Renenutet (Renenet, Ernutet) was a cobra Goddess known as the “Nourishing Snake” and was the embodiment of nourishment and the harvest. Renenutet was depicted as a cobra, or as a woman with the head of a cobra and was also called the “Lady of Fertile Fields” and “Lady of Granaries.” She was thought to be responsible for looking after the harvest – probably because the Egyptians saw snakes hiding in the fields at harvest time.
Renenutet gave her protection to the Pharaoh in the land of the dead and was the guardian of the clothing worn by the Pharaoh. This clothing was fiercely powerful and would frighten away any enemies. Because of this she was called “Lady of the Robes”
O Osiris-Pepi, I bring you the Eye of Horus which is in Tait, this Renenutet-garment of which the gods respect, so that the gods may respect you like they respect Horus.
— Utterance 635, Pyramid of Pepi II
Renenutet was linked to the Gods of the Nile (both Hapi and Sobek) and the inundation of the Nile:
I will make the Nile swell for you, without there being a year of lack and exhaustion in the whole land, so the plants will flourish, bending under their fruit. Renenutet is in all things – everything will be brought forth by the million and everybody …… in whose granary there had been dearth. The land of Egypt is beginning to stir again, the shores are shining wonderfully, and wealth and well-being dwell with them, as it had been before.
~From the Famine Stele
Renenutet was also called “She who Rears” and was the Goddess of nursing children. She was thought to be the deity who gave a child his or her true name, in that capacity she was called “She who is in the Name.” To the Ancient Egyptians if someone knew the true (secret) name of a person, then that person had power over the other; the secret name of a person was very powerful magic. Renenutet and Shai, the God of destiny, were often found together in The Book of the Dead. Pharaoh Ramses II called himself “Lord of Shai and Creator of Renenutet.”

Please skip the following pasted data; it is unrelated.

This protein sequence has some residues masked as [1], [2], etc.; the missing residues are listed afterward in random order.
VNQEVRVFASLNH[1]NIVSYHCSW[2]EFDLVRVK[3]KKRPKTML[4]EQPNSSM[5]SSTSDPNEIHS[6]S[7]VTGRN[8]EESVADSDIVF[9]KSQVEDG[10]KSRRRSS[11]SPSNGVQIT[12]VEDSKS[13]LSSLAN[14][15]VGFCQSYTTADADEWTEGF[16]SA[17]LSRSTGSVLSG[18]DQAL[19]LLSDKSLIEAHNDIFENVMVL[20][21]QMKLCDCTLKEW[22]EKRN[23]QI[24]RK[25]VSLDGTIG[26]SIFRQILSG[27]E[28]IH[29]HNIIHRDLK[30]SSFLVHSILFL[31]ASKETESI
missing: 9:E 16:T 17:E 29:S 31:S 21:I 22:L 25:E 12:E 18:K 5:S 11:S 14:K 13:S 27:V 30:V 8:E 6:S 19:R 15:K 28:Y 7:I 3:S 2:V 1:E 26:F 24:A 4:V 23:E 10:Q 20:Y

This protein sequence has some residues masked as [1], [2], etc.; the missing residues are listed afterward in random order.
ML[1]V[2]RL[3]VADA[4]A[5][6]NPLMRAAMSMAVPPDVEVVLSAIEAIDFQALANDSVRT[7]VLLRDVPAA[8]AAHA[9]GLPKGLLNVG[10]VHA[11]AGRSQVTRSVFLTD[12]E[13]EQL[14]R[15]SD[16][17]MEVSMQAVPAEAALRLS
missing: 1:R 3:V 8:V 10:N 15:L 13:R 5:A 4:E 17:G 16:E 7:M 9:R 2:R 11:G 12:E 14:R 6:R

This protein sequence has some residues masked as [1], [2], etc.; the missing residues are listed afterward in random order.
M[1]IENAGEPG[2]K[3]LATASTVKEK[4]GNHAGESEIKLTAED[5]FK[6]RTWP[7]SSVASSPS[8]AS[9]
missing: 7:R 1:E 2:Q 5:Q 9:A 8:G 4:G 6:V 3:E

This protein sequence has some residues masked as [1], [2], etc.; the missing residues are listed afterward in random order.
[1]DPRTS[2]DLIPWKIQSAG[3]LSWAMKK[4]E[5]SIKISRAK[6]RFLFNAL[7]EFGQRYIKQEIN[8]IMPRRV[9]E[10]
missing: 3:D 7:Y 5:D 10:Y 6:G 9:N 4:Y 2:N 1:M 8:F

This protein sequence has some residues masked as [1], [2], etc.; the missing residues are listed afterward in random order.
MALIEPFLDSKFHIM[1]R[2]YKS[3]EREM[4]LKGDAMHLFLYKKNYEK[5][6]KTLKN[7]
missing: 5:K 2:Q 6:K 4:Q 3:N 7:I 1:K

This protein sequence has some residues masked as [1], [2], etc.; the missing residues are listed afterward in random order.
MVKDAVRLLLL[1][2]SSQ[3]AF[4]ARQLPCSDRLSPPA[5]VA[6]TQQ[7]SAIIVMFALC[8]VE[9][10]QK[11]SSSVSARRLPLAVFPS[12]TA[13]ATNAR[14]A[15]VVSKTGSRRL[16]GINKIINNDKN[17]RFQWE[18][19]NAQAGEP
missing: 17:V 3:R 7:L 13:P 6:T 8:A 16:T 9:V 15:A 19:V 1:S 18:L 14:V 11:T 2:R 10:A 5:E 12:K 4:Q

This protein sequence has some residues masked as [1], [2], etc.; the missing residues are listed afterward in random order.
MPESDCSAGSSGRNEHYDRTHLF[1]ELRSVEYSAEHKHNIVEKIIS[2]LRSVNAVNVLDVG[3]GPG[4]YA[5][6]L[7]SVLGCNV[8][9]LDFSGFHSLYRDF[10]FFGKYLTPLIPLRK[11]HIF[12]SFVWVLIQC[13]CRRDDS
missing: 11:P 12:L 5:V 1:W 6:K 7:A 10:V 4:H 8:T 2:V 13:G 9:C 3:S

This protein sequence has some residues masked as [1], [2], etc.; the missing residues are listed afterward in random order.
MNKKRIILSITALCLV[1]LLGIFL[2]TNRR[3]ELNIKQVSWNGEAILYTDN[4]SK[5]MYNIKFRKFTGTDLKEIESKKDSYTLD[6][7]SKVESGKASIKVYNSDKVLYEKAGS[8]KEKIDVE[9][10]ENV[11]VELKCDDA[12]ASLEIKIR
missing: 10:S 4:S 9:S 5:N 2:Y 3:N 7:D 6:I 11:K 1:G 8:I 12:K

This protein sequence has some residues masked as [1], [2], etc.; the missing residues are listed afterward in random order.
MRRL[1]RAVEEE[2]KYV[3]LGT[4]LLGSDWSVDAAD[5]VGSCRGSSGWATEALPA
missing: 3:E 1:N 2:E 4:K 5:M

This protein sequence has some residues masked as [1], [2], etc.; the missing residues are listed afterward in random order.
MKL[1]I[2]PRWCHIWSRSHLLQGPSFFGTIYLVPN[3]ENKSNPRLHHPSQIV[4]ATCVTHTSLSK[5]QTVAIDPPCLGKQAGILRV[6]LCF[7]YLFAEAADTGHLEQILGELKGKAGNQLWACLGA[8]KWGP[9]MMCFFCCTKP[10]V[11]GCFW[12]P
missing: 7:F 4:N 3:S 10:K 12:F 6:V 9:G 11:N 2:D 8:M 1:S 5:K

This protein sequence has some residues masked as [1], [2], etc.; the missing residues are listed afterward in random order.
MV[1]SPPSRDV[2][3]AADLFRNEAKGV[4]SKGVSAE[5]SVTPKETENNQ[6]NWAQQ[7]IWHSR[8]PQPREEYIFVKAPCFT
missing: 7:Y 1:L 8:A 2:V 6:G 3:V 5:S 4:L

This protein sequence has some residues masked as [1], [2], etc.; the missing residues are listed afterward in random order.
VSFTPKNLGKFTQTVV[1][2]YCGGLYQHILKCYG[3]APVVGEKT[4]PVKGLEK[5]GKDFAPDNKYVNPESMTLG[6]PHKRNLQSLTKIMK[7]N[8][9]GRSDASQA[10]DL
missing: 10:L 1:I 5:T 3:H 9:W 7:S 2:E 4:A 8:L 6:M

Shai was originally the deity who “decreed” what should happen to a man, and Renenutet, as may be seen from the pyramid texts, was the goddess of plenty, good fortune, and the like; subsequently no distinction was made between these deities and the abstract ideas which they represented.
~ Wallis Budge, E.A. ,The Egyptian Book of the Dead, p. cxxv (1901)
A festival to Renenutet were celebrated at the beginning of the spring season when crops were planted. Another celebration was held in her honor in the first month of the summer season when the plants began to ripen. During the festival she was offered the best yields of the crops. There was also a shrine dedicated to her near a wine press or vat so she could receive the offerings of the wine makers.
Renenutet, the Nourishing Snake, was highly regarded by the Ancient Egyptians as the protector of the Egyptian people, the nurse of pharaohs and Goddess guardian of the secret name of each Egyptian.
Butler, E. P. “Goddesses and Gods of the Ancient Egyptians.” Henadology, 2010.
Faulkner, R. O. The Ancient Egyptian Pyramid Texts, p. 258. 2010.
Lichtheim, Miriam. Ancient Egyptian literature: Volume I: The old and middle kingdoms. Vol. 1. Univ of California Press, 2006.
Seawright, Caroline. Renenutet, Goddess of Suckling, the Name, and Protection. thekeep.org, 2012.